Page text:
When does a hanging of just four paintings constitute a powerful exhibition? When those pictures happen to be allegorical canvases of overripe flowers by history’s most Instagrammed, photographed, and postcarded painter.
If there ever was an artist whose insanely popular work demands that it be scrutinized in careful detail, that man is modern art’s Dutch secular saint, Vincent van Gogh. A figure whose stripped-down style and pumped-up suicide made him the all-time poster boy for creative self-sacrifice, van Gogh has spawned scads of false familiarity in modern times. Partly because of his rare epistolary habit — no other artist has left anything like the 980 letters he swapped with brother Theo — audiences generally think they know everything about him. Then there are the steamy biographies and biopics; when it comes to the cliché of the painter’s tortured genius, the public is all ears.
Van Gogh’s tragic story line largely overlooks the artist’s most enduring contributions: his paintings. Gussied up by blockbuster museum exhibitions, multimillion-dollar auction prices, and masscult claims to old-time mastery and therapeutic self-expression, the physical objects rarely break free from their velvet straitjacket. But that’s exactly what four deceptive-looking paintings manage at the Metropolitan Museum of Art’s exhibition, “Van Gogh: Irises and Roses.” A show that brings together two still lifes of flowers from the Met’s own collection (a bouquet of irises and another of roses) with a corresponding canvas apiece from Amsterdam’s Van Gogh Museum (irises) and Washington, D.C.’s National Gallery (roses), the display practically lets the pictures speak for themselves. Unlike earlier van Gogh exhibitions at the Met — most notably the Reagan-era spectacular “Van Gogh in Arles” — “Irises and Roses” proves the anti-blockbuster in every way.
Created in an explosion of optimism in May 1890, a little more than a year after he cut off his ear and mere weeks before he checked himself out of an asylum in Saint-Rémy-de-Provence, van Gogh’s pictures of spring flowers poured pints of brawny physicality onto four modest-size, rectangular canvases. Painted from bouquets the artist cut from the institution’s blooming gardens, the images were rendered in quick, forceful strokes and in strong, contrasting colors. (Owing to his use of an unstable red pigment, the violets and pinks have faded to blue and white.) Van Gogh elaborated on his exuberance in a letter to his sister Wil: “The last days in Saint-Rémy I worked like a madman. Great bouquets of flowers, violet-colored irises, great bouquets of roses.” Now that’s spring fever.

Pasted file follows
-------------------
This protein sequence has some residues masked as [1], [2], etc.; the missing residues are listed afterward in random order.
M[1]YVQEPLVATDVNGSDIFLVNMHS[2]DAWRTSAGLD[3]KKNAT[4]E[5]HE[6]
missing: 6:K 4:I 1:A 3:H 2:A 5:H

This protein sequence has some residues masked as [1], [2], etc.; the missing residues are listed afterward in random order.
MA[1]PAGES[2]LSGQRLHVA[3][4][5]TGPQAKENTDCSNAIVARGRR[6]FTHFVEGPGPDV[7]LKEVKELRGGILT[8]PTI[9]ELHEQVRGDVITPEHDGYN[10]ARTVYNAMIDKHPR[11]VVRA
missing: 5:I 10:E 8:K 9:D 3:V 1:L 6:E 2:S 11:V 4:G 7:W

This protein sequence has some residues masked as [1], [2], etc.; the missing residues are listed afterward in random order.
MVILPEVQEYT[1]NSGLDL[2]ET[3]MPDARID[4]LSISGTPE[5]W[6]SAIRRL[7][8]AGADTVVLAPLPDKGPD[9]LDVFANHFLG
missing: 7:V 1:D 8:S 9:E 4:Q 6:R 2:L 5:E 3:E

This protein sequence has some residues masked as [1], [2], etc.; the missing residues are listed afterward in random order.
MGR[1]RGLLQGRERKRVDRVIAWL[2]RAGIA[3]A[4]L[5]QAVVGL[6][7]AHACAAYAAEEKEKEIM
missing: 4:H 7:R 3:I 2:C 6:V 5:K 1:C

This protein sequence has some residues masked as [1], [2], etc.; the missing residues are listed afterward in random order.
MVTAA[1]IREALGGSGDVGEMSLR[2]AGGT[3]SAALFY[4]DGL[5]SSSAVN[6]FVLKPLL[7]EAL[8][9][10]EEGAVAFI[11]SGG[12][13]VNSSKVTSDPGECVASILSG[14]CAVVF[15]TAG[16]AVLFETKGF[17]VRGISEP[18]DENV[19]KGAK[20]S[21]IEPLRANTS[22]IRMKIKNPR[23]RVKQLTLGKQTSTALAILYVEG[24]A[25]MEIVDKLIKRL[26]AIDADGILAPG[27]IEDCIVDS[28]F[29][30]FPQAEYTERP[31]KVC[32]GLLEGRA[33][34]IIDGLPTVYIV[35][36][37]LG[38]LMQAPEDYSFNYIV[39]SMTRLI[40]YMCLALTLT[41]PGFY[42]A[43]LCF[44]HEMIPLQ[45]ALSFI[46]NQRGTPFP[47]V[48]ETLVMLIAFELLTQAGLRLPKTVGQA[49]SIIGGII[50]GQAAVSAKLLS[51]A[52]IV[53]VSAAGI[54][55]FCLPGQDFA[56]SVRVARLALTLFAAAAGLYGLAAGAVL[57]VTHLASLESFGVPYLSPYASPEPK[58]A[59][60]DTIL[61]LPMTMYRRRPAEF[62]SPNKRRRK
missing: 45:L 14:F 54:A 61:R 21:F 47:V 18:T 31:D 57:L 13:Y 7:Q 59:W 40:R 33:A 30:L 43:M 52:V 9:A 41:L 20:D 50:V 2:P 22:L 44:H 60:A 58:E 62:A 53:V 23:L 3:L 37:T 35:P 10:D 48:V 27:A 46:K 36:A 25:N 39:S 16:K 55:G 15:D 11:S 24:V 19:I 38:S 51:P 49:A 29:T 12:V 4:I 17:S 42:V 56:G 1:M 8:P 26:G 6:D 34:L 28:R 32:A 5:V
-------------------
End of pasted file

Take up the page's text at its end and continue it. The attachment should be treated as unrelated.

Taken individually, each of the Dutchman’s painted sprays enacts a lesson in aesthetic fundamentalism. The Van Gogh Museum’s contribution, cobalt-colored irises contained within a background of swirling daubs of gold paint, brings to mind nothing so much as a Christlike halo. The National Gallery’s droopy roses are lifted by an eddying pattern of faded white and green waves. The Met’s twosome likewise brings black outlines, gnarled brushwork, and prominent impasto — not your typical Mother’s Day bouquets, in other words. As a suite, the paintings make up a final chapter in van Gogh’s life: He died two months later from a self-inflicted gunshot wound to the chest. Far from the dappled flowers of detached Impressionism, viewed together the four canvases capture sacramental modernism at its sacrificial birth — art as evangelical feeling.
To further emphasize van Gogh’s strength of purpose, the presentation at the Met unites the canvases’ shared horizon. Hung in a straight line, they appear much as they might have when nailed to the walls of the artist’s cell. Despite van Gogh’s posthumous fame and the current valuations of his works — the artist’s Portrait of Dr. Gachet, painted in June 1890, sold at auction in 1990 for 149 million of today’s inflation-adjusted dollars — these still lifes eclipse the status of billionaire pictures. They constitute an abbreviated via dolorosa. An interrelated passion narrative composed of four Stations of the Cross, van Gogh’s vivid paintings of crestfallen flowers represent correspondences between human emotions and the natural world, while at the same time introducing new secular symbols for life in death.
On a wall facing the quartet, the Met displays a slideshow that reveals how van Gogh’s colors have faded over time. But “Irises and Roses” chiefly celebrates what has stayed the same for these and other paintings: — their intensity, modesty, and doggedness. Despite the artist’s popularity, these qualities buck easy consumption. Call them van Gogh’s secret.
Van Gogh: Irises and Roses
Metropolitan Museum of Art
1000 Fifth Avenue (at 82nd Street)
Through August 16